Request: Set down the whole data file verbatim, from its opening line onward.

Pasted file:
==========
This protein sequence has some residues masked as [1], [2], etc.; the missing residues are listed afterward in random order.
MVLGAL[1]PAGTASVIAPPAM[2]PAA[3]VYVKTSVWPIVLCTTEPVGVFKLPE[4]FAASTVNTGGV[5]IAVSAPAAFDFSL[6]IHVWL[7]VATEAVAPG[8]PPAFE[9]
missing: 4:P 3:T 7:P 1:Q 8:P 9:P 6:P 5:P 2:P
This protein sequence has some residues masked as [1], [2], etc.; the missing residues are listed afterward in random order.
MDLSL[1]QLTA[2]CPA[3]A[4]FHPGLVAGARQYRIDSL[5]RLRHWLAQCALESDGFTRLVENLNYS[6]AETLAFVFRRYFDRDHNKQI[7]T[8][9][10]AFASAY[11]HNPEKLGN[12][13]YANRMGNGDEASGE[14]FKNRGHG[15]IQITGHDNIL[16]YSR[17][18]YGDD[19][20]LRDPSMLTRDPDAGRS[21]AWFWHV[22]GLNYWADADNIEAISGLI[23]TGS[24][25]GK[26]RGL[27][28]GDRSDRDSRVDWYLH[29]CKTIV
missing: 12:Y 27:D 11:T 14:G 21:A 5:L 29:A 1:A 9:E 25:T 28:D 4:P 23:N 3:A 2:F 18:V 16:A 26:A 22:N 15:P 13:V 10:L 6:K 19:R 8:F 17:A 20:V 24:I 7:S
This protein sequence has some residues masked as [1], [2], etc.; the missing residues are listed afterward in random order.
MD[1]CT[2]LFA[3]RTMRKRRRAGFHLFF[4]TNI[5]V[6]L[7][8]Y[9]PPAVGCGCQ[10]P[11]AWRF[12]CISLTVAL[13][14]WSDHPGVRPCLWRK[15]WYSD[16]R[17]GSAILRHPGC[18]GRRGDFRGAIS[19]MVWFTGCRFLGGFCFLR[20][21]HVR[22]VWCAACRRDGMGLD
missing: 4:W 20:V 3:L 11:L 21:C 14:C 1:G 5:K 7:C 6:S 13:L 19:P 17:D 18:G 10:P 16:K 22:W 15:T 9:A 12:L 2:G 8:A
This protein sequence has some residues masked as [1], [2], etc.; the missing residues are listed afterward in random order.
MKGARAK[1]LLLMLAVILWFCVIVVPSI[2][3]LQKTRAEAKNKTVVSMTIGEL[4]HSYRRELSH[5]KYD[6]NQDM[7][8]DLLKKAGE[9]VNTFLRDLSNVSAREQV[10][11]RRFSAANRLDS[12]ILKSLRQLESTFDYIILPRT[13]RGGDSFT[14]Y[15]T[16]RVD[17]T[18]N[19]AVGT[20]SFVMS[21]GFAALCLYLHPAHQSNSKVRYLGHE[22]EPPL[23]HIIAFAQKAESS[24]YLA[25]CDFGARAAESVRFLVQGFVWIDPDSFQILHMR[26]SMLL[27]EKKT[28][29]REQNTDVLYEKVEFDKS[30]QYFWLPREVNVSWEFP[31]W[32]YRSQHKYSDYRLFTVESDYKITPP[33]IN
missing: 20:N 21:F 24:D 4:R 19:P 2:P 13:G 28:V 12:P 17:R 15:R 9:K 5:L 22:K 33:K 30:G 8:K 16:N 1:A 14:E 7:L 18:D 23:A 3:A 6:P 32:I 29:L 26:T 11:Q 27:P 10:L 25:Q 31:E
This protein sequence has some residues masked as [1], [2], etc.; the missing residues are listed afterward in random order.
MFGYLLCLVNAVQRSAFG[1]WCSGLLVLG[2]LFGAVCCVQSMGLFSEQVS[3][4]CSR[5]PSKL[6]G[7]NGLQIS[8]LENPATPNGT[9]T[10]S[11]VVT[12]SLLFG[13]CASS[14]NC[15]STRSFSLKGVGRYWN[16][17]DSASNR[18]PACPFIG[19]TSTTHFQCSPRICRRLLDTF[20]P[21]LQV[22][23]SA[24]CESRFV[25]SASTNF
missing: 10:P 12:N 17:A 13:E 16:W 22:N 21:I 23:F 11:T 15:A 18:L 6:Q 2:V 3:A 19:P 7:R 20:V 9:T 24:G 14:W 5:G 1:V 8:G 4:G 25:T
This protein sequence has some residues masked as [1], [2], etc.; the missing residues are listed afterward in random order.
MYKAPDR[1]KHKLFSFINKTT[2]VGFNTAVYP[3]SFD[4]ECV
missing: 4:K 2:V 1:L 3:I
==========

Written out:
This protein sequence has some residues masked as [1], [2], etc.; the missing residues are listed afterward in random order.
MVLGAL[1]PAGTASVIAPPAM[2]PAA[3]VYVKTSVWPIVLCTTEPVGVFKLPE[4]FAASTVNTGGV[5]IAVSAPAAFDFSL[6]IHVWL[7]VATEAVAPG[8]PPAFE[9]
missing: 4:P 3:T 7:P 1:Q 8:P 9:P 6:P 5:P 2:P
This protein sequence has some residues masked as [1], [2], etc.; the missing residues are listed afterward in random order.
MDLSL[1]QLTA[2]CPA[3]A[4]FHPGLVAGARQYRIDSL[5]RLRHWLAQCALESDGFTRLVENLNYS[6]AETLAFVFRRYFDRDHNKQI[7]T[8][9][10]AFASAY[11]HNPEKLGN[12][13]YANRMGNGDEASGE[14]FKNRGHG[15]IQITGHDNIL[16]YSR[17][18]YGDD[19][20]LRDPSMLTRDPDAGRS[21]AWFWHV[22]GLNYWADADNIEAISGLI[23]TGS[24][25]GK[26]RGL[27][28]GDRSDRDSRVDWYLH[29]CKTIV
missing: 12:Y 27:D 11:T 14:G 21:A 5:L 29:A 1:A 9:E 25:T 28:D 4:P 23:N 3:A 2:F 18:V 16:A 26:A 22:N 15:P 13:V 10:L 6:K 19:R 8:F 17:A 20:V 24:I 7:S
This protein sequence has some residues masked as [1], [2], etc.; the missing residues are listed afterward in random order.
MD[1]CT[2]LFA[3]RTMRKRRRAGFHLFF[4]TNI[5]V[6]L[7][8]Y[9]PPAVGCGCQ[10]P[11]AWRF[12]CISLTVAL[13][14]WSDHPGVRPCLWRK[15]WYSD[16]R[17]GSAILRHPGC[18]GRRGDFRGAIS[19]MVWFTGCRFLGGFCFLR[20][21]HVR[22]VWCAACRRDGMGLD
missing: 4:W 20:V 3:L 11:L 21:C 14:C 1:G 5:K 7:C 6:S 13:L 19:P 17:D 18:G 10:P 16:K 22:W 15:T 9:A 12:L 2:G 8:A
This protein sequence has some residues masked as [1], [2], etc.; the missing residues are listed afterward in random order.
MKGARAK[1]LLLMLAVILWFCVIVVPSI[2][3]LQKTRAEAKNKTVVSMTIGEL[4]HSYRRELSH[5]KYD[6]NQDM[7][8]DLLKKAGE[9]VNTFLRDLSNVSAREQV[10][11]RRFSAANRLDS[12]ILKSLRQLESTFDYIILPRT[13]RGGDSFT[14]Y[15]T[16]RVD[17]T[18]N[19]AVGT[20]SFVMS[21]GFAALCLYLHPAHQSNSKVRYLGHE[22]EPPL[23]HIIAFAQKAESS[24]YLA[25]CDFGARAAESVRFLVQGFVWIDPDSFQILHMR[26]SMLL[27]EKKT[28][29]REQNTDVLYEKVEFDKS[30]QYFWLPREVNVSWEFP[31]W[32]YRSQHKYSDYRLFTVESDYKITPP[33]IN
missing: 20:N 21:F 24:D 4:R 19:P 2:P 13:G 28:V 12:P 17:R 15:R 9:K 5:L 22:K 33:K 30:G 8:K 16:N 1:A 14:E 7:L 18:D 23:A 3:A 6:P 32:I 29:L 26:T 11:Q 27:P 10:L 25:Q 31:E
This protein sequence has some residues masked as [1], [2], etc.; the missing residues are listed afterward in random order.
MFGYLLCLVNAVQRSAFG[1]WCSGLLVLG[2]LFGAVCCVQSMGLFSEQVS[3][4]CSR[5]PSKL[6]G[7]NGLQIS[8]LENPATPNGT[9]T[10]S[11]VVT[12]SLLFG[13]CASS[14]NC[15]STRSFSLKGVGRYWN[16][17]DSASNR[18]PACPFIG[19]TSTTHFQCSPRICRRLLDTF[20]P[21]LQV[22][23]SA[24]CESRFV[25]SASTNF
missing: 10:P 12:N 17:A 13:E 16:W 22:N 21:I 23:F 11:T 15:A 18:L 6:Q 2:V 3:A 19:P 7:R 20:V 9:T 24:G 14:W 5:G 1:V 8:G 4:G 25:T
This protein sequence has some residues masked as [1], [2], etc.; the missing residues are listed afterward in random order.
MYKAPDR[1]KHKLFSFINKTT[2]VGFNTAVYP[3]SFD[4]ECV
missing: 4:K 2:V 1:L 3:I